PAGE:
National Institutes of Health, HHS.
This is notice, in accordance with 35 U.S.C. 209 and 37 CFR part 404, that the National Institutes of Health (NIH), Department of Health and Human Services, is contemplating the grant of a start-up exclusive license to practice the inventions embodied in: US provisional Applications 61/639,688 (E-294-2011/0-US-01) filed April 27, 2012 and PCT application PCT/US2013034639 (E-294-2011/0-PCT-02) filed March 29, 2013, each entitled “Topical Antibiotic with Immune Stimulating oligodeoxynucleotide Molecules to Speed Wound Healing” and US application 12/205,756 (E-328-2001/1-US-01) filed September 2008 and issued as US patent 8,466,116, each entitled “Use of CpG Oligodeoxynucleotides to Induce Epithelial Cell Growth” to Tollgene having a place of business at 2429 Ginny Way, Lafayette, CO 80026. The patent rights in these inventions have been assigned to the United States of America.
Only written comments and/or application for a license that are received by the NIH Office of Technology Transfer on or before August 16, 2013 will be considered.
Requests for a copy of the patent application, inquiries, comments and other materials relating to the contemplated license should be directed to: Tedd Fenn, Office of Technology Transfer, National Institutes of Health, 6011 Executive Boulevard, Suite 325, Rockville, MD 20852-3804; Email: Tedd.Fenn@mail.nih.gov; Telephone: 424-500-2005; Facsimile: 301-402-0220.
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The prospective start-up exclusive license will be royalty bearing and will comply with the terms and conditions of 35 U.S.C. 209 and 37 CFR 404. The prospective exclusive license may be granted unless, within fifteen (15) days from the date of this published Notice, NIH receives written evidence and argument that establishes that the grant of the license would not be consistent with the requirements of 35 U.S.C. 209 and 37 CFR part 404.
These technologies relate to relate to use of CpG oligodeoxynucleotides (ODNs) to accelerate wound healing. The E-294-2011/0, technology relates to an antibiotic composition containing the toll-like receptor-7 (TLR7) ligand (imidazoquinoline) and an immunostimulatory K ODN. There is evidence that this formulation may produce more rapid wound healing versus standard antibiotic formulations. Because standard antibiotics eliminate bacteria at a wound site, they also eliminate the molecular signals present in bacterial DNA that stimulate the immune system's wound healing processes. The ODN and imidazoquinoline act as artificial immune stimulants that mimic the bacterial signals to improve healing rates. The E-328-2001/1 technology relates to a method of inducing epithelial cell growth by administration of immunostimulatory ODNs. The stimulation of epithelial cell growth also promotes wound healing.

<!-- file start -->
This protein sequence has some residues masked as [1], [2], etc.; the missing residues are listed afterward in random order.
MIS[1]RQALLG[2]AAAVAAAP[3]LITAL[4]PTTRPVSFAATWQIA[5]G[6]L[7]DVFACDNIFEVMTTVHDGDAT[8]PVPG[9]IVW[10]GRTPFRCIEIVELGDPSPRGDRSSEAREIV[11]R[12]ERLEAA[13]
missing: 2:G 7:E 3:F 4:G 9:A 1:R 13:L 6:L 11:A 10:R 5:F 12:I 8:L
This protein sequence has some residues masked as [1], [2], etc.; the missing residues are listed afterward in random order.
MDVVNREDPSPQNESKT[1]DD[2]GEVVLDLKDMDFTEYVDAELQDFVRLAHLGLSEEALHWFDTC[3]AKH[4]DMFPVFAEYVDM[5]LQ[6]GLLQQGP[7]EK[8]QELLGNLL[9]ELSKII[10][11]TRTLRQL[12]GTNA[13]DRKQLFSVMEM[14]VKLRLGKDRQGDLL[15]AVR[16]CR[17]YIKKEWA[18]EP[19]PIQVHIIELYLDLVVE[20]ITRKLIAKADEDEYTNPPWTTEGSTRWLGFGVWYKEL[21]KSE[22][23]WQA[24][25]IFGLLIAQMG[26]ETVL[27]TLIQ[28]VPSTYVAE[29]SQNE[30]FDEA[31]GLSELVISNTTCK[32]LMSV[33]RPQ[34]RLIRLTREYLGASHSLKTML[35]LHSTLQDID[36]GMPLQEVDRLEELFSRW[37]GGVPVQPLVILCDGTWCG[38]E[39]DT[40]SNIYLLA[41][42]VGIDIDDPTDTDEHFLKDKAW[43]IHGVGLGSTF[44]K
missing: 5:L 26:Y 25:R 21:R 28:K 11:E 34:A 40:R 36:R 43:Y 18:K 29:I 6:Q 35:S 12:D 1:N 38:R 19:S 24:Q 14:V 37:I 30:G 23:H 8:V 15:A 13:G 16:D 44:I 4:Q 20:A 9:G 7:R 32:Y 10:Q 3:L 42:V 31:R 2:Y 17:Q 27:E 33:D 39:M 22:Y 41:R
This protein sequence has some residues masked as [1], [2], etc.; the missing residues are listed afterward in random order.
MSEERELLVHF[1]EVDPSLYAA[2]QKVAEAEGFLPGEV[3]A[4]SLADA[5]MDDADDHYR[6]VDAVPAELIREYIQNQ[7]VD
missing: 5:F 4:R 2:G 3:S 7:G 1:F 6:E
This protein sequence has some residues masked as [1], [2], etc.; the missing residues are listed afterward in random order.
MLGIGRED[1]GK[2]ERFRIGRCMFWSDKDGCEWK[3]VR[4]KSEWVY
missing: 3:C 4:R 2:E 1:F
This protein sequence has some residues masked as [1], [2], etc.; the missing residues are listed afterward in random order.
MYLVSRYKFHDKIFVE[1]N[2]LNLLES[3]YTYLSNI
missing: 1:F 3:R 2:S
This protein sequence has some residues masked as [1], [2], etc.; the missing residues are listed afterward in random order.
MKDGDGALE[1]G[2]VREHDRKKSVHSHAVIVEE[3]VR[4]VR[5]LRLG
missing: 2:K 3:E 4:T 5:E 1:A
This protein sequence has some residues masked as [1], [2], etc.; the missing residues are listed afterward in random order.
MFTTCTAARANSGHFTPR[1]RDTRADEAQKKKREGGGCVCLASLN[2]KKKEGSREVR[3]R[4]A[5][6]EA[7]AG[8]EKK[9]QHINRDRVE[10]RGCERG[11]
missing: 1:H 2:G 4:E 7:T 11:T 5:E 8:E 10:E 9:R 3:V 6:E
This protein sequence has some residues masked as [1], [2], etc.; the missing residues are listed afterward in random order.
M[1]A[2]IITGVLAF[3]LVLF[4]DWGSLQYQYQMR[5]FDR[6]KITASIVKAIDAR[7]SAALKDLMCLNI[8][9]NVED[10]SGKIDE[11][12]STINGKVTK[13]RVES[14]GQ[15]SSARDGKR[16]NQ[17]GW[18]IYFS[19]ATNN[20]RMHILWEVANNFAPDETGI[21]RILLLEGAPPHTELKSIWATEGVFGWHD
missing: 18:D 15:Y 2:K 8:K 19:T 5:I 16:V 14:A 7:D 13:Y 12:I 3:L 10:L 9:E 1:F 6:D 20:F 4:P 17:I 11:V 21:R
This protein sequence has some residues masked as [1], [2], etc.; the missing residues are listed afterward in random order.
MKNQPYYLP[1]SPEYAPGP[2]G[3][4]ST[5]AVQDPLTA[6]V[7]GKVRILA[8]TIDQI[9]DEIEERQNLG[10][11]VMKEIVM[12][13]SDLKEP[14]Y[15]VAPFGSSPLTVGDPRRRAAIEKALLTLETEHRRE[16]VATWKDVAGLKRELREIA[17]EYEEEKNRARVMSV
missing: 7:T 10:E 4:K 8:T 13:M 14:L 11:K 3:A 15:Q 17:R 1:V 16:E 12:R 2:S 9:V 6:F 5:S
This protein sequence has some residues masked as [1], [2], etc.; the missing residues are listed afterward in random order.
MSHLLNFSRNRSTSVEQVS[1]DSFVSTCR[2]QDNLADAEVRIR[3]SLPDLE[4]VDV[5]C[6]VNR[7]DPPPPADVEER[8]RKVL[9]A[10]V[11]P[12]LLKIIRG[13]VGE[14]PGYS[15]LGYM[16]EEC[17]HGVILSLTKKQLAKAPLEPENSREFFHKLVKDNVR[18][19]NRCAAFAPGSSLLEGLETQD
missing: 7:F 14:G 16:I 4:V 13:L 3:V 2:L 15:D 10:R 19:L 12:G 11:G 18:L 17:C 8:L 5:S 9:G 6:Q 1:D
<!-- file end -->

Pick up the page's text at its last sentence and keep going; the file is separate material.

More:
The proposed field of exclusivity may be limited to human and veterinary therapeutics for treatment of wounds.
Properly filed competing applications for a license filed in response to this notice will be treated as objections to the contemplated license. Comments and objections submitted in response to this notice will not be made available for public inspection, and, to the extent permitted by law, will not be released under the Freedom of Information Act, 5 U.S.C. 552.
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Dated: July 26, 2013.
Richard U. Rodriguez,
Director, Division of Technology Development and Transfer, Office of Technology Transfer, National Institutes of Health.
[FR Doc. 2013-18449 Filed 7-31-13; 8:45 am]
BILLING CODE 4140-01-P